He wondered whether Lily was still hardy and durable. Not that it mattered. He’d been there, bought the T-shirt, and gotten left behind, not for the first time either. The first time it had been his father who’d left. But Aidan had a steep learning curve and worked hard never to repeat a mistake.

Allowing himself to care about Lily again would be just that—a big mistake.

Lightning flashed, followed by another rumble of thunder that had the road beneath his tires trembling. The other vehicles on the road kept as steady as he did. Yep, durable stock in these parts. And Aidan and his family were just about as durable as they came. People said they were untamable and born troublemakers.

They’d be right on all counts.

He rolled up his window, because the evening air held a sharp chill now, a reminder that spring had barely left and could make a reappearance in an instant. The season had been particularly heavy and wet this year, leaving the mountains lush and green and thick with new growth. Once things dried up, it was going to be a hell of a fire season.

Not that there was any other job he’d prefer. Maybe it was the adrenaline junkie in him, maybe it was just his need for fast-paced action and nonstop adventure, but he thrilled to the insanity that was wildland firefighting.

He drove through the resort’s lower parking lot past the employee housing and offices, which made him think of Lenny. He’d tried calling him again to check on him, make sure he was okay.

Lenny had ignored the call.

Aidan continued on past the base building that held the mountain café, their equipment rental and sales shop, a general store, and the beauty salon. He turned onto the private service road that circled the resort. His truck bumped along on the dirt road, up past the lodge that housed ski and avalanche patrol, first aid, and the ski school to the very last building.

Originally the three-story log cabin had been the ski lodge. Built in 1920, it held plenty of personality and old rustic charm—emphasis on old. In other words, it was a true POS. There’d been a reason his family had abandoned it for a new ski lodge, but because it was a historic building they hadn’t been allowed to tear it down.

So Aidan and his siblings had made it their home—or as close to a home as any of them had ever had.

Not that it was ever as cozy as the word home implied. They were the Kincaids, after all, and there wasn’t much coziness about Aidan or his pack of wild siblings. Although they were a lot less feral than they used to be.

Cedar Ridge Resort had gone into a tailspin after their dad had started traveling a lot back when Aidan was two years old. Then around the time Aidan became a surly teenager, the truth had come out. Richard Kincaid hadn’t been traveling for business, he’d married another woman and started a second family.

And then a third.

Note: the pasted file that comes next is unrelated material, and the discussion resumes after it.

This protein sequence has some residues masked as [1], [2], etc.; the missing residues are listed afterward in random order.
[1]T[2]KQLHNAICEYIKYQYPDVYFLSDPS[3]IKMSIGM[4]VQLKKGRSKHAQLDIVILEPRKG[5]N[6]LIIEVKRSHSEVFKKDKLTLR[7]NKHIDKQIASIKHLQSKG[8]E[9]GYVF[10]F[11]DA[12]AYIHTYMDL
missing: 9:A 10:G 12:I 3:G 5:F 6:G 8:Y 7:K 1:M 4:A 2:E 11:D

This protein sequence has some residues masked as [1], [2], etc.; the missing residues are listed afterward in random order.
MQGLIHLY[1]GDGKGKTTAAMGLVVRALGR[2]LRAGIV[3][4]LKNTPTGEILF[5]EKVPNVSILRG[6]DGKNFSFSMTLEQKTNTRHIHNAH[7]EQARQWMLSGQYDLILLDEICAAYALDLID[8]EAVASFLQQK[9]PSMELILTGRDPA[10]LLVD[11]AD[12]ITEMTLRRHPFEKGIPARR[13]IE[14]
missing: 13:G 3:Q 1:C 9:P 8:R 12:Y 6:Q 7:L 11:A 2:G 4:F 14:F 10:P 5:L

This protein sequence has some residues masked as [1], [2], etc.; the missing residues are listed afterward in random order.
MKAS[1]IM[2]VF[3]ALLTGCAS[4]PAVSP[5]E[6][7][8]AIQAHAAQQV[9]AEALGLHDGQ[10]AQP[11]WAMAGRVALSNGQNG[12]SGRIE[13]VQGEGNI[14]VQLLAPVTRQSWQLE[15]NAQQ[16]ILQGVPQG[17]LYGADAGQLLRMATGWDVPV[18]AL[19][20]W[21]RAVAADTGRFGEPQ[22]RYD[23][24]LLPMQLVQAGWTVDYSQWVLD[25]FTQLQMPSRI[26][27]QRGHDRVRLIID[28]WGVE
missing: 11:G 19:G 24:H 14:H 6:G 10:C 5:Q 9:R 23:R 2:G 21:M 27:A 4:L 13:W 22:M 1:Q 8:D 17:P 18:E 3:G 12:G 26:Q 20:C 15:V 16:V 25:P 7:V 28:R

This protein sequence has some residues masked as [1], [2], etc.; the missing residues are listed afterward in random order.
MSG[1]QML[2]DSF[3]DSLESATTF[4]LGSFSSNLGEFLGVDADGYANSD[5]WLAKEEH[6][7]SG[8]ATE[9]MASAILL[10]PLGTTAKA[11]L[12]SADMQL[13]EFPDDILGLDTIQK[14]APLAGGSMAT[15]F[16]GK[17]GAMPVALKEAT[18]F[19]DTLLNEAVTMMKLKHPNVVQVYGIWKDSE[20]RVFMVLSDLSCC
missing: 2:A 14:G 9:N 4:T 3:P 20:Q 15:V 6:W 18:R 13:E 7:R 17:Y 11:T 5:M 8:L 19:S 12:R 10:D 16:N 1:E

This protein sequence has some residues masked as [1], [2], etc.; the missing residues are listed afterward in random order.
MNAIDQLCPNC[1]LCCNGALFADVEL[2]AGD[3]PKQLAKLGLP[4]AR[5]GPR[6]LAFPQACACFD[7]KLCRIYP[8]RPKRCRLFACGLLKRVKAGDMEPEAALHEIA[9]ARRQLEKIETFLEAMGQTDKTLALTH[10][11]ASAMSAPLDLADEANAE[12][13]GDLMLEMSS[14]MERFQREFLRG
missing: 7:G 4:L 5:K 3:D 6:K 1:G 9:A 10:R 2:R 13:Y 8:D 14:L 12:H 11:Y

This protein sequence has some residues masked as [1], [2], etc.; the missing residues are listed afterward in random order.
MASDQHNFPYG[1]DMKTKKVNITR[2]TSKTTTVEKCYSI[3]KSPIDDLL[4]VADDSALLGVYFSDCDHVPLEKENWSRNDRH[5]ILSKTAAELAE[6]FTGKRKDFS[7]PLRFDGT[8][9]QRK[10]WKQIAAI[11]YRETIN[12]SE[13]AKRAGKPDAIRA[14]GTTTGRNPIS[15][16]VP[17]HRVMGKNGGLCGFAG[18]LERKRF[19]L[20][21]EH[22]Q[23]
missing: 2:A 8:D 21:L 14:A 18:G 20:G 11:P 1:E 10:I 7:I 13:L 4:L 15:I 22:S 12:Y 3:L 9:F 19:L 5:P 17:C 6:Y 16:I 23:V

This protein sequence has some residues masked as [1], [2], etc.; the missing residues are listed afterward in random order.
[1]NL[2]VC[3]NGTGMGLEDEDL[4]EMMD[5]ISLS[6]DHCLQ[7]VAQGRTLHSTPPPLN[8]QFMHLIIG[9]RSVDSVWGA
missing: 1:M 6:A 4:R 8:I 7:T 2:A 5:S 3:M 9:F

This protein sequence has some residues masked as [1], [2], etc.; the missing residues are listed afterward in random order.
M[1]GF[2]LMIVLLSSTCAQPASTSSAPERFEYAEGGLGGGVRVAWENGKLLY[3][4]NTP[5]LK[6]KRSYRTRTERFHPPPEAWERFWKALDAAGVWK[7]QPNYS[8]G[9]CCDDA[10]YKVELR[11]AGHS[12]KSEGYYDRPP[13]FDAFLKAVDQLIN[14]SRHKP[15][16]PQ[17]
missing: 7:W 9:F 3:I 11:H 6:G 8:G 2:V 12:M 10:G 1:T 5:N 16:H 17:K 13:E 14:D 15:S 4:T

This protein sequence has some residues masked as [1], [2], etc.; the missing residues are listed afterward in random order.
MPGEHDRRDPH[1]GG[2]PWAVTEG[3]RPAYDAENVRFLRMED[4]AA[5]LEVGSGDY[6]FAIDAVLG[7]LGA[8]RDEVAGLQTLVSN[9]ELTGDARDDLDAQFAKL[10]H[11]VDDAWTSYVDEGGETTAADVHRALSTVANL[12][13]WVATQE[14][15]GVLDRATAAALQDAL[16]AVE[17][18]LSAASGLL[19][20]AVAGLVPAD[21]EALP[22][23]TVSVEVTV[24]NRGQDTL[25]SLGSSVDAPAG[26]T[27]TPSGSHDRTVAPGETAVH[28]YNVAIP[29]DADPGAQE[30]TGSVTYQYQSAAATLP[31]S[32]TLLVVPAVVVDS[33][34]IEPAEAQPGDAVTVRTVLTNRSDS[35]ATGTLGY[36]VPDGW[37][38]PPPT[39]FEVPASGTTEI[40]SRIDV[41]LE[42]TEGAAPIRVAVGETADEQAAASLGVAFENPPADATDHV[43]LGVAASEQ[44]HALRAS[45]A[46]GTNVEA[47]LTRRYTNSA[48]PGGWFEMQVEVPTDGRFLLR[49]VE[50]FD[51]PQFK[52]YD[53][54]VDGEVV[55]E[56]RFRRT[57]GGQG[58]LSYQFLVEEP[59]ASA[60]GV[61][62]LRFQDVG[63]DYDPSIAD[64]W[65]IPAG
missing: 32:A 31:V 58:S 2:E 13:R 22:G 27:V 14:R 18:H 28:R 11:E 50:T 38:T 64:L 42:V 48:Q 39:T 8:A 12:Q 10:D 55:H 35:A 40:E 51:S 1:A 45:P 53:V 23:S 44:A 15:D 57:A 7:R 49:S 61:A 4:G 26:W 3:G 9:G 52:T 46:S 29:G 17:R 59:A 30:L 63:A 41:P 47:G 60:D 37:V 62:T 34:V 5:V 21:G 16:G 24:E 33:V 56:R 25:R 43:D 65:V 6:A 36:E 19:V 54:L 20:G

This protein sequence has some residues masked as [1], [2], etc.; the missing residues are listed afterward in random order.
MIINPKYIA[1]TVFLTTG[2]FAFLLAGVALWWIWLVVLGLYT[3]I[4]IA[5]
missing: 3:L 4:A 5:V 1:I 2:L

To say that discovery of this had been hard on their mom was an understatement. When the dust had cleared, Richard was gone. He’d walked away from all of them.

Char had done her best to keep the resort going, but her injuries had never completely healed quite right, which made managing on the mountain tough. Plus, she’d had her hands full trying to get the wild, rebellious boys under her roof through school without killing any of them or letting them kill each other. The twins had shown up when they were twelve, and Kenna, from a third family of Richard’s, came a few years later, just before her twelfth birthday, for the ski circuit. The kids, all of them, had been her priority, and she’d done the best she could.

Gray had taken over for her as soon as he could, gathering in all the wayward half siblings.

They’d all stuck together—except for Jacob, who’d taken off at age eighteen and joined the army. He hadn’t been seen or heard from since, a fact that drove Hudson nuts.

In the meantime, Gray, along with his Midas touch and business degree, had worked his ass off. Not to mention pushed, prodded, and bullied the rest of them into doing the same. It’d taken a lot of blood and sweat and maybe a few tears—not that any of them would admit to such a weakness—but they were operating in the black.

Barely.

It was a start. And Gray was still cracking the whip hard, coming down on everyone around him. Always had, probably always would. He was the toughest son of a bitch Aidan knew, and he had only one weakness.

A five-foot-two domino named Penny.

Okay, so they all had a weakness for Penny, as she’d long ago worked her nosy self into each of their hearts.

The entire lot of them were like a pack of kittens, they couldn’t stand to be together but they couldn’t stand to be apart either. In the end, secretly starving for togetherness while fighting daily, they’d divided the building up for all of them into four living quarters. Aidan and Hudson were on the bottom floor. Kenna had taken half the second floor, the other half being full of all the crap they’d accumulated over the years. The third story was for the marrieds, Gray and Penny.

Char lived in a small condo in the town proper and rarely ventured up here to the resort because it brought back bad memories for her. Aidan had the same bad memories, but he was good at locking his shit down tight.

He parked his truck and jogged up the front steps. He keyed his way in and walked through the foyer, shedding his sweatshirt and shoes as he went.

They used what was formerly the lodge’s lobby as a living room/secondary office/great room, and the large room was most definitely lived in. The huge, overstuffed and battered leather couches in a wide V in front of a wood-burning stove held a variety of different remotes and several throw blankets, not one of them folded. There was also a flat-screen TV, a sound system, and two dead potted plants gifted to Aidan by an ex who’d been attempting to domesticate him.

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